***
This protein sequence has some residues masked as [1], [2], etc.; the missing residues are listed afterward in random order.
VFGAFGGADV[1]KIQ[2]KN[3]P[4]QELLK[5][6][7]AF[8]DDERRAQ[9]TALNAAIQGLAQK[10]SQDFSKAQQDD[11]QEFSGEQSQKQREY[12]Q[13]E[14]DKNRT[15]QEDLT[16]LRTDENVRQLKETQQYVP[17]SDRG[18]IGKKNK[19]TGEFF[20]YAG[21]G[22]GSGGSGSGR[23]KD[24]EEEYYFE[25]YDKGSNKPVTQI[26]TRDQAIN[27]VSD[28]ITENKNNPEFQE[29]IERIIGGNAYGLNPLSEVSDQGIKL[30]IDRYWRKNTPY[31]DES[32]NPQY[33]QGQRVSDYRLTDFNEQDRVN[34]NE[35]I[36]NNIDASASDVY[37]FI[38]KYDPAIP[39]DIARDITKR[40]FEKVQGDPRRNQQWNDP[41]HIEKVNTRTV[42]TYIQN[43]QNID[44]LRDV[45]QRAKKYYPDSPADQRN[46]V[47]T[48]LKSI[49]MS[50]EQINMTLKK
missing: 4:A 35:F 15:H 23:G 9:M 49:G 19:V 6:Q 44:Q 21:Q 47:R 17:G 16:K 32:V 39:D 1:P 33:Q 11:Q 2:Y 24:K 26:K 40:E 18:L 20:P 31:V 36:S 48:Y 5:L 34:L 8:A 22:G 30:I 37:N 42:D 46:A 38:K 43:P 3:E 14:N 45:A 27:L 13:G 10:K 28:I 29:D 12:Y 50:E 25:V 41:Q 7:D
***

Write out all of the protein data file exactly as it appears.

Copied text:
This protein sequence has some residues masked as [1], [2], etc.; the missing residues are listed afterward in random order.
VFGAFGGADV[1]KIQ[2]KN[3]P[4]QELLK[5][6][7]AF[8]DDERRAQ[9]TALNAAIQGLAQK[10]SQDFSKAQQDD[11]QEFSGEQSQKQREY[12]Q[13]E[14]DKNRT[15]QEDLT[16]LRTDENVRQLKETQQYVP[17]SDRG[18]IGKKNK[19]TGEFF[20]YAG[21]G[22]GSGGSGSGR[23]KD[24]EEEYYFE[25]YDKGSNKPVTQI[26]TRDQAIN[27]VSD[28]ITENKNNPEFQE[29]IERIIGGNAYGLNPLSEVSDQGIKL[30]IDRYWRKNTPY[31]DES[32]NPQY[33]QGQRVSDYRLTDFNEQDRVN[34]NE[35]I[36]NNIDASASDVY[37]FI[38]KYDPAIP[39]DIARDITKR[40]FEKVQGDPRRNQQWNDP[41]HIEKVNTRTV[42]TYIQN[43]QNID[44]LRDV[45]QRAKKYYPDSPADQRN[46]V[47]T[48]LKSI[49]MS[50]EQINMTLKK
missing: 4:A 35:F 15:H 23:G 9:M 49:G 19:V 6:Q 44:Q 21:Q 47:R 17:G 16:K 32:V 39:D 1:P 33:Q 11:Q 2:Y 24:K 26:K 40:E 18:L 20:P 31:V 36:S 48:Y 5:L 34:L 8:A 22:G 30:I 37:N 42:D 46:A 38:K 43:P 3:E 14:N 45:A 27:L 13:G 10:K 28:I 29:D 12:Y 50:E 25:V 41:Q 7:D